In April of 1963, mi grandfather invited me to visit him in Mazatlan, I had spent very little time with him until this point, and I thought it would be a good way for me to get to know him better, while at the same time getting a vacation at the beach in Mexico; this would be the first time I visited. I was 15 years old and it was the first time I had ever travelled on a plane, I remember I had to buy a suit because the airline required you wear one to travel. My friend Phillip Benefiel came with me. We arrived at the airport in Mazatlan, it used to be located near where the “Teodoro Mariscal” Baseball Field is now located. The first thing I thought when I arrived was “Why do we have to wear a suit to come to such a hot place?”. The hotel back then did not have air conditioning but my grandfather’s wife had established the rule of wearing formal attire to the dinner table, so you had to wear a suit to get into the restaurant; it was so hot I could barely stand it. I remember being very impressed by the size of the giant shrimp that they served me, as everyone mentioned the abundance of it on our shores.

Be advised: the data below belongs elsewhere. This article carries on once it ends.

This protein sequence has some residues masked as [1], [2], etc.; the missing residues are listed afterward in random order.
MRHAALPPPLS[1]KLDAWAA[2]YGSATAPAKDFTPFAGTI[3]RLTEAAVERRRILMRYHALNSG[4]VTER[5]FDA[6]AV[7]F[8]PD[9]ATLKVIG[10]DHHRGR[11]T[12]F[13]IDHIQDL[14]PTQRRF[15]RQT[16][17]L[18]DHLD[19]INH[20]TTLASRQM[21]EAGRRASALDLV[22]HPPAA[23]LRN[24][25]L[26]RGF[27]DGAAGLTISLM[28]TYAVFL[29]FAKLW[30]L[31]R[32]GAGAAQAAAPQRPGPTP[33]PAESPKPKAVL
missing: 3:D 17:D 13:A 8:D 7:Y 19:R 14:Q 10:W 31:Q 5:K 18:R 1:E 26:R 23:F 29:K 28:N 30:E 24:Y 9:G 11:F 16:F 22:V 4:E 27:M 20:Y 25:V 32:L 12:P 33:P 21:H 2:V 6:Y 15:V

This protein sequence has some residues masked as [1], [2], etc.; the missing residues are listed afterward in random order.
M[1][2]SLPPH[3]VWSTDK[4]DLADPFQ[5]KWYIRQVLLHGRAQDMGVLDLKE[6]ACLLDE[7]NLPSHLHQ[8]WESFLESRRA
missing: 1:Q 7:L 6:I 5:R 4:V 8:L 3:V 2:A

The Hotel was 100% full, so my grandfather asked us to stay out on his porch – he usually used this area to hang dry his clothes- we slept on cots; I will never forget how at night the floor would get covered with some kind of crabs, I couldn’t understand how they could climb up to the fourth floor every night. We had to shower before 9:00pm in the evenings because they would shut off the boiler, and by 6:00am the next day they would turn it back on, so that the guests would have hot water. Back in those days they would use tar to heat and light the boiler, I remember we would wake up every morning covered in ash and soot, since the chimney came out right on the porch we were sleeping on; this was my first impression every morning. One morning my grandfather invited me to ride on something the locals called an “Araña” (basically a horse drawn carriage) so that we could go see the sights and sounds of the city. I was taken aback by the amount of notoriety I received from the locals, whistling at us as we came by, it was not common to see two men wearing shorts back then, men would usually wear slacks or pants. I also remember a day in which my grandfather invited us to go hunting. He asked me to drive, since he was injured and walking on crutches and he liked to tell us his stories about experiences that he had lived while in Mazatlan, as we drove along. I was 15 years old and I did not have a license to drive, but I remember driving along with lots of caution. We came to a crossroads and when I stopped to look both ways and make sure a car was not coming, her said “If you keep on waiting a car is bound to show up”. Further up along the way we came across a herd of cattle crossing the road, and when I began to stop he screams: “Hurry, Hurry!, Cows don’t have a reverse!”. My grandfather had been raised on a farm, so he was used to always hunting for food; this had made him a man that did not waste time, or bullets. When we arrived at Chametla to go hunting, he sent my friend and I – we where novices at hunting- up ahead so that we could hunt for ducks. What we didn’t know was that he had sent us with guns that where loaded with special shells that carried a minimum load, and he had kept all the good shells. – He would personally load his shot gun shells- when we arrived at the bottom of the hill; we spotted ducks and shot at them, our bullets where only enough to scare the bird’s uphill to where he was waiting. he immediately began to shot and load, but he lost his crutches; I remember him going down and shooting as he fell. He took five shots and downed five birds. This is just one of so many memories that I have of my first visit to Mazatlan.